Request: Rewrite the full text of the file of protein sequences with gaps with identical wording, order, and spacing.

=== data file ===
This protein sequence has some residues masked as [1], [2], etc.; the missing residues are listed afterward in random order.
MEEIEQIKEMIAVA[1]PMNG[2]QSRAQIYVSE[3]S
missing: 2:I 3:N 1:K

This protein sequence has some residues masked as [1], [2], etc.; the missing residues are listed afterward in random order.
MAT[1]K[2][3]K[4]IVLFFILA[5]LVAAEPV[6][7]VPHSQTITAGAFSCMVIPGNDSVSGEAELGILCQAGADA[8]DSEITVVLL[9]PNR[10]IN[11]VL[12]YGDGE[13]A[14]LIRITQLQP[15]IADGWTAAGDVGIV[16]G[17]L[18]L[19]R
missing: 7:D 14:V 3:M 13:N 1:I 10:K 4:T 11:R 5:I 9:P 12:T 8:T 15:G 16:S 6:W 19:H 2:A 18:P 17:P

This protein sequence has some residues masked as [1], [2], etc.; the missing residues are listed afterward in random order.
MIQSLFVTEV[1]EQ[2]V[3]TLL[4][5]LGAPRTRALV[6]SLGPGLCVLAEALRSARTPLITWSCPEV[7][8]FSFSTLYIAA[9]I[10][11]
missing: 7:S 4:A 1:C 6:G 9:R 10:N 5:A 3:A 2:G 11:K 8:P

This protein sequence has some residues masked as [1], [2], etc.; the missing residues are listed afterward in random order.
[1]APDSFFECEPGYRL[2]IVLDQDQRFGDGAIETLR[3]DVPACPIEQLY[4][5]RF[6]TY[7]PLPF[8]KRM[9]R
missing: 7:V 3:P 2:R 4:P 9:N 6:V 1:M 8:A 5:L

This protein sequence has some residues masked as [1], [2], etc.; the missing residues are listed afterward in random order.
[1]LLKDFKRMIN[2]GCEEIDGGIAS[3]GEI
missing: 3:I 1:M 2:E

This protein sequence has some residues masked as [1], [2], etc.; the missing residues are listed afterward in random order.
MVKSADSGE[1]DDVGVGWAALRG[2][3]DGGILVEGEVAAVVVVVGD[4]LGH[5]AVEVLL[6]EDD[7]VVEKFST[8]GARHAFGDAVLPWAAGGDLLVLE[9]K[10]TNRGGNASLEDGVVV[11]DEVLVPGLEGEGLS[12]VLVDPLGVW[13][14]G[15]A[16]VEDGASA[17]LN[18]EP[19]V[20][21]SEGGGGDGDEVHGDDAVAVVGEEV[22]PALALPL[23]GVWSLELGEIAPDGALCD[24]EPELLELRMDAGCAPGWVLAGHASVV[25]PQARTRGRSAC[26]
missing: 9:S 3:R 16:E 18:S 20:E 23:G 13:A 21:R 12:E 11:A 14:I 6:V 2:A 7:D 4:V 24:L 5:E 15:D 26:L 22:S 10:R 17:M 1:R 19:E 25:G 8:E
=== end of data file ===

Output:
This protein sequence has some residues masked as [1], [2], etc.; the missing residues are listed afterward in random order.
MEEIEQIKEMIAVA[1]PMNG[2]QSRAQIYVSE[3]S
missing: 2:I 3:N 1:K

This protein sequence has some residues masked as [1], [2], etc.; the missing residues are listed afterward in random order.
MAT[1]K[2][3]K[4]IVLFFILA[5]LVAAEPV[6][7]VPHSQTITAGAFSCMVIPGNDSVSGEAELGILCQAGADA[8]DSEITVVLL[9]PNR[10]IN[11]VL[12]YGDGE[13]A[14]LIRITQLQP[15]IADGWTAAGDVGIV[16]G[17]L[18]L[19]R
missing: 7:D 14:V 3:M 13:N 1:I 10:K 4:T 11:R 5:I 9:P 12:T 8:T 15:G 16:S 6:W 19:H 2:A 18:P 17:P

This protein sequence has some residues masked as [1], [2], etc.; the missing residues are listed afterward in random order.
MIQSLFVTEV[1]EQ[2]V[3]TLL[4][5]LGAPRTRALV[6]SLGPGLCVLAEALRSARTPLITWSCPEV[7][8]FSFSTLYIAA[9]I[10][11]
missing: 7:S 4:A 1:C 6:G 9:R 10:N 5:A 3:A 2:G 11:K 8:P

This protein sequence has some residues masked as [1], [2], etc.; the missing residues are listed afterward in random order.
[1]APDSFFECEPGYRL[2]IVLDQDQRFGDGAIETLR[3]DVPACPIEQLY[4][5]RF[6]TY[7]PLPF[8]KRM[9]R
missing: 7:V 3:P 2:R 4:P 9:N 6:V 1:M 8:A 5:L

This protein sequence has some residues masked as [1], [2], etc.; the missing residues are listed afterward in random order.
[1]LLKDFKRMIN[2]GCEEIDGGIAS[3]GEI
missing: 3:I 1:M 2:E

This protein sequence has some residues masked as [1], [2], etc.; the missing residues are listed afterward in random order.
MVKSADSGE[1]DDVGVGWAALRG[2][3]DGGILVEGEVAAVVVVVGD[4]LGH[5]AVEVLL[6]EDD[7]VVEKFST[8]GARHAFGDAVLPWAAGGDLLVLE[9]K[10]TNRGGNASLEDGVVV[11]DEVLVPGLEGEGLS[12]VLVDPLGVW[13][14]G[15]A[16]VEDGASA[17]LN[18]EP[19]V[20][21]SEGGGGDGDEVHGDDAVAVVGEEV[22]PALALPL[23]GVWSLELGEIAPDGALCD[24]EPELLELRMDAGCAPGWVLAGHASVV[25]PQARTRGRSAC[26]
missing: 9:S 3:R 16:E 18:S 20:E 23:G 13:A 21:R 12:E 11:A 14:I 6:V 2:A 7:D 4:V 24:L 5:E 15:D 26:L 22:S 10:R 17:M 1:R 19:E 25:G 8:E